Today will begin the first session of the twelfth Parliament of T&T, as the country’s Legislature resumes after the August 10th general elections.
It will be an opportunity for the returning Members of Parliament and new ones to work together to make laws for the good governance of T&T and provide oversight of the Executive.
Since the beginning of the Republican Parliament, T&T has been through many challenging and good times. We had the great recession of the 1980s-1990s that lasted well over decade. The Parliament met days after there was an attempt to overthrow the legitimately elected government in 1990.
These have all been important junctures in the history of the country but few can argue that this twelfth session and how those entrusted to represent the people’s interest behave, will have a profound impact on the country for many years to come.
T&T is facing one of its most difficult times since independence with its economy fragile, although there are still some levers available to the government. It has lost considerable control of the COVID-19 pandemic; the energy sector – for decades the country’s economic savour – is in trouble, technology is rapidly changing the world and T&T, particularly the government, has been a late adopter; crime remains out of control and growing inequality and inequity in the society threatens the country’s stability and harmony.
It is in this context that the Members of Parliament must put the joys and disappointments of the recent General Election behind them and put country first, in the way they approach the making of laws.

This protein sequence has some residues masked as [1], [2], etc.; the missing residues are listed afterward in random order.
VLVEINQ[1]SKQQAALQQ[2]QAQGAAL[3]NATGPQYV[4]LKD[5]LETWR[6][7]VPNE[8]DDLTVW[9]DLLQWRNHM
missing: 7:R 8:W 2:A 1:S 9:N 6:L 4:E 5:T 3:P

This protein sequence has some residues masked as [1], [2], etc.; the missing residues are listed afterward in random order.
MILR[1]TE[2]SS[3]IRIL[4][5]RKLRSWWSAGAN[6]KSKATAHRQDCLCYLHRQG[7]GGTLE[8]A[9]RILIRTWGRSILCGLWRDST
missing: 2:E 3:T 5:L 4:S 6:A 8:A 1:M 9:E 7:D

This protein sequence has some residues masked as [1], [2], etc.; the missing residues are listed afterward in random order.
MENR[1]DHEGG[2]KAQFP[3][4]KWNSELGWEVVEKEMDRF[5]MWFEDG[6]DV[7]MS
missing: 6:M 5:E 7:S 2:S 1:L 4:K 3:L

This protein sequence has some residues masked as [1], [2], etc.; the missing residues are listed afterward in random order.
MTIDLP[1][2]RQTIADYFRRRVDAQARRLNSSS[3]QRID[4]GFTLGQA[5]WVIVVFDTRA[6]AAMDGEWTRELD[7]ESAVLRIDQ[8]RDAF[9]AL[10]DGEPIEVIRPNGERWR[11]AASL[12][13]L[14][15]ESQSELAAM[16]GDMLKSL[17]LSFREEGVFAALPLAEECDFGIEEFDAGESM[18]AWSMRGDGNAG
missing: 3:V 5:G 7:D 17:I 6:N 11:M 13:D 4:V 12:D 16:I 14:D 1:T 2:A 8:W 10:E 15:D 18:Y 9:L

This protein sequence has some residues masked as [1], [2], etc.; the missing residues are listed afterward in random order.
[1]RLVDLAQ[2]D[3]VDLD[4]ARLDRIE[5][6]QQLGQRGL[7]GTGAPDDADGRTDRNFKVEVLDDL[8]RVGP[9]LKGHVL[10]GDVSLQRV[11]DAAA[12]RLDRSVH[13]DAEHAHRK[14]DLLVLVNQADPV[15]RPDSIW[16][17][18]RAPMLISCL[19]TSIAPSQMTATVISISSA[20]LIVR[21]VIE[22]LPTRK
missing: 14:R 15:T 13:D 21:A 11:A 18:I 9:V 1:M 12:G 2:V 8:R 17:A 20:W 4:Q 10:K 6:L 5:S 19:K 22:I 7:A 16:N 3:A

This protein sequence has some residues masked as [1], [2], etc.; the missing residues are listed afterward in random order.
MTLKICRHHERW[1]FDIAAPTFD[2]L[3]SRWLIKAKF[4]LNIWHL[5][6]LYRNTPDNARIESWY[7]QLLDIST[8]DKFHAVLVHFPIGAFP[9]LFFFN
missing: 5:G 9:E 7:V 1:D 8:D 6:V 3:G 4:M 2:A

The country cannot be held hostage by the Opposition UNC on any bill that will be in the best interest of citizens and the ruling PNM cannot come to the Parliament with bad law and adopt a position that it has a mandate and the Opposition’s role is to rubber-stamp legislation.
What the country needs is both major political parties working together to solve the challenging problems.
A good start will be the legislation expected to be debated today mandating everyone to wear a mask in public. Opposition Leader Kamla Persad Bissessar has said in principle the UNC is not against it but the devil is in the details. She is right that the details matter but what must happen is a spirit of compromise and a way found to pass what the entire country knows to be crucial legislation.
Similarly, legislation, including the Bail Amendment Bill and the bill for the establishment of the Revenue Authority must also be worked on to ensure the country benefits from their passage.
We must also find a way to deal with the growing underclass in our urban centers and the homeless who roam the cities and towns.
Gamesmanship and postering by both sides must end because it is clear even from the recent election that the electorate is not enamoured by such behaviour.
There is much work to be done.